Shadow Self and Self Esteem

The psychologist, Carl Jung, described hidden part of our psyche as “the shadow”. It’s the part that sometimes scares us with the things we don’t know, or don’t want to know about ourselves.

It is essentially our unconscious mind telling us what it wants. Sometimes it comes in dreams, other times and an inundation of emotion.

What of this so-called “dark” side and how it applies to learning mental discipline? Some people are so scared that showing any interest in this shadow side creates internal emotional chaos for us if for no better reason than it’s what we were told not to do. We all are likely to remember the voice of Darth Vader saying “Come to the Dark Side, Luke!”

That shadow side exists and many, many, MANY people will tell us we needto destroy it. We are told we should destroy your passions, wants, needs and desires. They will plead with us to connect with anything but that. They offer us something greater without really being clear on what it is.  It can be through constant positive affirmations etc.., in a sense denying the existence of anything negative etc…The hope is that if we give up everything that makes us anything less than perfect light we will become more Holy. If we ignore any and all aspects of the Shadow self we can reach Holy Perfection.  It’s a beautiful aspiration and utopia, but is it realistic, or even healthy to have over zealous positivity and ignore even the Shadow Self?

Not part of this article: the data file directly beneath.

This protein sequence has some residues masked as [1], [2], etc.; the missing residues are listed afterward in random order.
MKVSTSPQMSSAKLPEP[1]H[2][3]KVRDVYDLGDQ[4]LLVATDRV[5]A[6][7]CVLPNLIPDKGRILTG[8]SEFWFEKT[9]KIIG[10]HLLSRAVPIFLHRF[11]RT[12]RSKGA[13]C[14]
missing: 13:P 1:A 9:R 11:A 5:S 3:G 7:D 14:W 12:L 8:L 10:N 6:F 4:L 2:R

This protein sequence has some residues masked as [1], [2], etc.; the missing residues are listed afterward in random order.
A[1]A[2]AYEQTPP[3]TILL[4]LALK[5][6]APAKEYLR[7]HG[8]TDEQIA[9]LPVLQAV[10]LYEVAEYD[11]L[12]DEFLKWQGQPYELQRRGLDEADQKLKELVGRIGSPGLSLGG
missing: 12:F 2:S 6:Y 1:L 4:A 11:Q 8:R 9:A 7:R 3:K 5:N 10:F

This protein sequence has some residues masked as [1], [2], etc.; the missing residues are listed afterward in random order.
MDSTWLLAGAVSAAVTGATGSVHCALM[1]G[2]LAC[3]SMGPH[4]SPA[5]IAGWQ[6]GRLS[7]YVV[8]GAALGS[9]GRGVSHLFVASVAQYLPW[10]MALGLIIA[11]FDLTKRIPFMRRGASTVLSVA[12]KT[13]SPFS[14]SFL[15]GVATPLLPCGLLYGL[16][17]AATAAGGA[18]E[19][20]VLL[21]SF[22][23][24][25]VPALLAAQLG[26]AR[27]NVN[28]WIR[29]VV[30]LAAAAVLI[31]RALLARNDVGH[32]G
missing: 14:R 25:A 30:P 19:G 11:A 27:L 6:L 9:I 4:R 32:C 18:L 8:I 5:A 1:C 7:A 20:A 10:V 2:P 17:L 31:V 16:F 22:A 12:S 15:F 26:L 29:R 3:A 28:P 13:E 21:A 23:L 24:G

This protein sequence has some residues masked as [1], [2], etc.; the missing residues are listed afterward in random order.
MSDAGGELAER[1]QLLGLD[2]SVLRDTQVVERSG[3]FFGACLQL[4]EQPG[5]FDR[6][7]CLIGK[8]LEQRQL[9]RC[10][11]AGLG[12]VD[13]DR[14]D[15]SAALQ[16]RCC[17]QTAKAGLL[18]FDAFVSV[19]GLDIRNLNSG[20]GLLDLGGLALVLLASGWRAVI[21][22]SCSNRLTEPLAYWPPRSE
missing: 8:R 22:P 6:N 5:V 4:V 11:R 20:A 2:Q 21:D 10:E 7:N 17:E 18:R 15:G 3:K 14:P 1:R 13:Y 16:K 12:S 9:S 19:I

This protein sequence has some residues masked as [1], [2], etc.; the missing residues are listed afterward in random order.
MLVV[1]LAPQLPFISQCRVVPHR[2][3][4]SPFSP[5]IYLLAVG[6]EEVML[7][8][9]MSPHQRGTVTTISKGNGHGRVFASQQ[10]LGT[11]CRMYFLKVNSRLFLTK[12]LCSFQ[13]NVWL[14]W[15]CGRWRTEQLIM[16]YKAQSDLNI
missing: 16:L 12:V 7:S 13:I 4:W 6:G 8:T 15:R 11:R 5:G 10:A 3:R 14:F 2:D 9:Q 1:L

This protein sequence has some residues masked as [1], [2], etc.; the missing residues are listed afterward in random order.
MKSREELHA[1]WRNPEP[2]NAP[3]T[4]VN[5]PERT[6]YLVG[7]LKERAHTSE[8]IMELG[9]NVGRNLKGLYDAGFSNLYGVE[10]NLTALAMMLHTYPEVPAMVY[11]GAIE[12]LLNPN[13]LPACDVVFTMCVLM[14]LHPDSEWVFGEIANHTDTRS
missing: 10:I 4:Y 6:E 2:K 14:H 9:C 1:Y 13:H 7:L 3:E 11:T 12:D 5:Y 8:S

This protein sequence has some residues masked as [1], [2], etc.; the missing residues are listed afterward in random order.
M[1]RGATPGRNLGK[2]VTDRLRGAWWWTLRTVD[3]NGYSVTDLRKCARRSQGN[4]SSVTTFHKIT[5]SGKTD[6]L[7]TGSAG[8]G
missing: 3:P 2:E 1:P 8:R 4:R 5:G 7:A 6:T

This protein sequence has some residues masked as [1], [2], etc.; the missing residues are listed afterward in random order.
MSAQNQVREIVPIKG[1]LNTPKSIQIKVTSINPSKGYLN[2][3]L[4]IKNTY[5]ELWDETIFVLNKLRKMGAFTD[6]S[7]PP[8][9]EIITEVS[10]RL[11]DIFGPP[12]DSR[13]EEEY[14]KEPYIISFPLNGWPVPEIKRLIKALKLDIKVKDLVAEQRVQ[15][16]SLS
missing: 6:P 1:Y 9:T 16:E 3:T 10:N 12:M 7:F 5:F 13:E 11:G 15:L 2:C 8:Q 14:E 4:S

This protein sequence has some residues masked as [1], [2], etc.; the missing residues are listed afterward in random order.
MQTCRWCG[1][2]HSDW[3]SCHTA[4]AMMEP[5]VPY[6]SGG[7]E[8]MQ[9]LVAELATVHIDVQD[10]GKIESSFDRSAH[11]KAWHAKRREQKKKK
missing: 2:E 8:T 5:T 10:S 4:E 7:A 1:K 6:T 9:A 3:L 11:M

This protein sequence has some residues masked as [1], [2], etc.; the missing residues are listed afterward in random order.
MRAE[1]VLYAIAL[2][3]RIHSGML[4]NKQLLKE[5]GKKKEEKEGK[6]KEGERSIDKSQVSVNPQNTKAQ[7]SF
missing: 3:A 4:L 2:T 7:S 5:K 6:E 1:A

Attempting to control, repress, ignore that Shadow Self, negative emotions another is perhaps not the most healthy.  A better approach is to , acknowledge our Shadow Self, see how the negative can be turned into a healthy positive for self and society.  To ignore it, push it aside, try to completely destroy it, rather than acknowledge it and seek proper help to help us channel that in ways that is positive and healthy is not the wisest approach

By embracing the fact that we are mute-faceted, have a Shadow Self perhaps shaped by not so great things in life and still reaching upwards perhaps we can come to a middle and sensible ground.

See it as part of the Big Picture, of the totality of life’s experiences positive, as well as negative, find ways to turn it into a healthy positive for self and society, and one can walk Wide Awake with feet firmly planted on the ground and still reaching upwards.